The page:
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BIOD125 Human Biology 1


BMSC206 Introduction to Neuroscience

Unit rationale, description and aim

A thorough knowledge and understanding of how the human body functions, in particular the nervous system, is essential to those contemplating a career in biomedical sciences. The aim of this unit is to develop students’ understanding of the structure and function of the nervous system, including the role of the nervous system in emotion, behaviour and selected disorders. Students will learn the basic structure and function of the nervous system including an introduction to the organisation of the human brain and spinal cord at molecular, cellular, organ, and organ system levels. Essential concepts in neuroscience, such as neuronal signal transduction, interneural, sensory perception within and between neurons, sensory perception, motor control, memory, mental health, and addiction will also be covered.

Learning outcomes

To successfully complete this unit you will be able to demonstrate you have achieved the learning outcomes (LO) detailed in the below table.

Each outcome is informed by a number of graduate capabilities (GC) to ensure your work in this, and every unit, is part of a larger goal of graduating from ACU with the attributes of insight, empathy, imagination and impact.

Explore the graduate capabilities.

On successful completion of this unit, students should be able to:

LO1 - Describe the structure and function of the human nervous system (GA5, GA8)

LO2 - Discuss the physiological processes involved in sensory and motor functions of the central and peripheral nervous systems (GA4, GA5, GA8, GA9)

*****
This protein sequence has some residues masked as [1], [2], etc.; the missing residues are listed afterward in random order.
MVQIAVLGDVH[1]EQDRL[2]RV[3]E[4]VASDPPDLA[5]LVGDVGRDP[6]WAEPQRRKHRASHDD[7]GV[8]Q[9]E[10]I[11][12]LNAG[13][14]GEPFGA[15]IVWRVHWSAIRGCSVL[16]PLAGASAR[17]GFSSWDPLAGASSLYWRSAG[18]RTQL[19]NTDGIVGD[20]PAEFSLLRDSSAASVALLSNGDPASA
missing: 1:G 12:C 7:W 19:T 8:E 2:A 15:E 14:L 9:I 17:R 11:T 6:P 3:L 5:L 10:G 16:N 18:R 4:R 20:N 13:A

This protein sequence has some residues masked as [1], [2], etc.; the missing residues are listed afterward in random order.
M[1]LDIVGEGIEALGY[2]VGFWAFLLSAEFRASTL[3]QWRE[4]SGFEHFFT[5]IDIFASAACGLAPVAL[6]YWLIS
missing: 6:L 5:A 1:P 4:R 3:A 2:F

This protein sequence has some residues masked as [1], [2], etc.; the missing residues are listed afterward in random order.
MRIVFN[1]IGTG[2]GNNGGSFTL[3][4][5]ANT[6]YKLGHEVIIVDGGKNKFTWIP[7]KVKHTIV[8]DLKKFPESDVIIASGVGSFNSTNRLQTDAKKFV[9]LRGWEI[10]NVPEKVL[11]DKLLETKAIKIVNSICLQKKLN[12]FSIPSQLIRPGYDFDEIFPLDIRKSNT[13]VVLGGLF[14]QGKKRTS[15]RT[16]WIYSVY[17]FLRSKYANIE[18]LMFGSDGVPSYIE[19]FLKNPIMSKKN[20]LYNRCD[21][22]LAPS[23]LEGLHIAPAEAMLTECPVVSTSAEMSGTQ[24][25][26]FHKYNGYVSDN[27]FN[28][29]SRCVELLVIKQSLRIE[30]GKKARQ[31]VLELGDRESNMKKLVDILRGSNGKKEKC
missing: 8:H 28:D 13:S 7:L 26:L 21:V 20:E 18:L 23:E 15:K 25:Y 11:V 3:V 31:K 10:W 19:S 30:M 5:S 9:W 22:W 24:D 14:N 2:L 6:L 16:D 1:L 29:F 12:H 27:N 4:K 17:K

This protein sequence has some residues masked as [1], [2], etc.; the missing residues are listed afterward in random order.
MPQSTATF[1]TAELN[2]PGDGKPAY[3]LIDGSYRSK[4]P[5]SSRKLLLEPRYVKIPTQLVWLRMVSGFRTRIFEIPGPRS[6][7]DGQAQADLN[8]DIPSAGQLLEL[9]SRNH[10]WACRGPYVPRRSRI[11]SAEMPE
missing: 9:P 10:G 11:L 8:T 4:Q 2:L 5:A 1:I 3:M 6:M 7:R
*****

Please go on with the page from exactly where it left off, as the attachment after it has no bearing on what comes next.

LO3 - Apply the mechanisms of higher brain function, including learning, memory, and language, to both physiological and pathological contexts  (GA4, GA5, GA8, GA9)

LO4 - Explain the neurobiology that underlies addictive behaviour and other mental health conditions (GA4, GA5, GA8, GA9)

Graduate attributes

GA4 - think critically and reflectively 

GA5 - demonstrate values, knowledge, skills and attitudes appropriate to the discipline and/or profession 

GA8 - locate, organise, analyse, synthesise and evaluate information 

GA9 - demonstrate effective communication in oral and written English language and visual media 


Topics will include: 

  • Overview of the structure and function of the nervous system 
  • Structure and function of key areas of the brain, brainstem, spinal cord and peripheral nervous system 
  • Structure and function of neuronal cells 
  • Signal transduction and communication between neurons 
  • The somatosensory system (including sensory receptors, sensory ascending tracts, and related cortical areas)
  • The special senses (e.g. vision, hearing, taste, and balance) 
  • Function of the cerebral cortex, cerebellum and basal nuclei in motor control, posture and balance, including motor disorders
  • Higher brain functions: learning, memory and language, including their pathologies
  • Addiction, personality and mood disorders, and other related disorders of the human central nervous system.

Learning and teaching strategy and rationale

This unit uses an active learning approach because this approach best supports students in their development of an integrated understanding of nervous system structure and function.  

Active participation and questioning of content are encouraged during the lectures, which assist students to understand how the nervous system works. The practical classes reinforce key concepts first introduced in lectures and offer additional opportunities to engage with the learning material. In addition to the formal classes, this unit supports student learning by providing online material through LEO, which includes formative quizzes, links to relevant external material and additional learning activities.  

Further to this, to ensure students are ready to transition from the Diploma and articulate into the second year of undergraduate study, transition pedagogies will be incorporated into the unit as the key point of differentiation from the standard unit. This focuses on an active and engaging approach to learning and teaching practices, and a scaffolded approach to the delivery of curriculum to enhance student learning in a supportive environment. This will ensure that students develop foundation level discipline-based knowledge, skills and attributes, and simultaneously the academic competencies required of students to succeed in this unit.